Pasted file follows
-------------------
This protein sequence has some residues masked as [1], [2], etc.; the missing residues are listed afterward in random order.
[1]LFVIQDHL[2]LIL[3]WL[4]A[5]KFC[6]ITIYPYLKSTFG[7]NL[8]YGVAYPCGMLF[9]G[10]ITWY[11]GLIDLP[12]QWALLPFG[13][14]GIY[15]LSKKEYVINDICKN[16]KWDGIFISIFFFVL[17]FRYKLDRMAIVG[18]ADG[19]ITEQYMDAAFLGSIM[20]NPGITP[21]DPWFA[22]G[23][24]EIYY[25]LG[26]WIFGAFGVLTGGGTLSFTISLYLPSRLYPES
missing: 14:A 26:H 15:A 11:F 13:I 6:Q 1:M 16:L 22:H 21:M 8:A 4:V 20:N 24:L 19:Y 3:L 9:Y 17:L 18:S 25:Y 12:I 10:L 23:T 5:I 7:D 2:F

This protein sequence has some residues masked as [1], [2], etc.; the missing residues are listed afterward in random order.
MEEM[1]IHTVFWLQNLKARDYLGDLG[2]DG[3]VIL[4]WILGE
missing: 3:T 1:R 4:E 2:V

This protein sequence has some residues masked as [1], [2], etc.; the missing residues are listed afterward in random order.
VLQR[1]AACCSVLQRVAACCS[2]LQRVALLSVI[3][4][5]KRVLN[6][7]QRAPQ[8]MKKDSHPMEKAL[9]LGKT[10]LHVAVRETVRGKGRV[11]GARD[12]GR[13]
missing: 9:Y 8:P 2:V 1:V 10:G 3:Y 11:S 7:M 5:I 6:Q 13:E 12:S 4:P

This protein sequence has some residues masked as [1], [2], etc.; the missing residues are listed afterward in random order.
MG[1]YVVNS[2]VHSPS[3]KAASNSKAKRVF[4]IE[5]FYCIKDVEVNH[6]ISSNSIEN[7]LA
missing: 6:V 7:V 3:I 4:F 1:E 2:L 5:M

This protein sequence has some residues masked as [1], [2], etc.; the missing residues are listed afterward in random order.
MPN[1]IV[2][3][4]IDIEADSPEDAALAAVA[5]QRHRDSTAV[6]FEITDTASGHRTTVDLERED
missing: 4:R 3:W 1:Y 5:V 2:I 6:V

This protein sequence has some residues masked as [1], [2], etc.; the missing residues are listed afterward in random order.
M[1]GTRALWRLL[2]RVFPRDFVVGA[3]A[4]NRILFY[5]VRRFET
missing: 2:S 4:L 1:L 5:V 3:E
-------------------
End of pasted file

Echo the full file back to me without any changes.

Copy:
This protein sequence has some residues masked as [1], [2], etc.; the missing residues are listed afterward in random order.
[1]LFVIQDHL[2]LIL[3]WL[4]A[5]KFC[6]ITIYPYLKSTFG[7]NL[8]YGVAYPCGMLF[9]G[10]ITWY[11]GLIDLP[12]QWALLPFG[13][14]GIY[15]LSKKEYVINDICKN[16]KWDGIFISIFFFVL[17]FRYKLDRMAIVG[18]ADG[19]ITEQYMDAAFLGSIM[20]NPGITP[21]DPWFA[22]G[23][24]EIYY[25]LG[26]WIFGAFGVLTGGGTLSFTISLYLPSRLYPES
missing: 14:A 26:H 15:A 11:F 13:I 6:Q 1:M 16:L 22:H 21:M 8:A 4:V 20:N 24:L 19:Y 3:L 9:Y 17:L 18:S 25:Y 12:I 10:L 23:T 5:I 7:D 2:F

This protein sequence has some residues masked as [1], [2], etc.; the missing residues are listed afterward in random order.
MEEM[1]IHTVFWLQNLKARDYLGDLG[2]DG[3]VIL[4]WILGE
missing: 3:T 1:R 4:E 2:V

This protein sequence has some residues masked as [1], [2], etc.; the missing residues are listed afterward in random order.
VLQR[1]AACCSVLQRVAACCS[2]LQRVALLSVI[3][4][5]KRVLN[6][7]QRAPQ[8]MKKDSHPMEKAL[9]LGKT[10]LHVAVRETVRGKGRV[11]GARD[12]GR[13]
missing: 9:Y 8:P 2:V 1:V 10:G 3:Y 11:S 7:M 5:I 6:Q 13:E 12:S 4:P

This protein sequence has some residues masked as [1], [2], etc.; the missing residues are listed afterward in random order.
MG[1]YVVNS[2]VHSPS[3]KAASNSKAKRVF[4]IE[5]FYCIKDVEVNH[6]ISSNSIEN[7]LA
missing: 6:V 7:V 3:I 4:F 1:E 2:L 5:M

This protein sequence has some residues masked as [1], [2], etc.; the missing residues are listed afterward in random order.
MPN[1]IV[2][3][4]IDIEADSPEDAALAAVA[5]QRHRDSTAV[6]FEITDTASGHRTTVDLERED
missing: 4:R 3:W 1:Y 5:V 2:I 6:V

This protein sequence has some residues masked as [1], [2], etc.; the missing residues are listed afterward in random order.
M[1]GTRALWRLL[2]RVFPRDFVVGA[3]A[4]NRILFY[5]VRRFET
missing: 2:S 4:L 1:L 5:V 3:E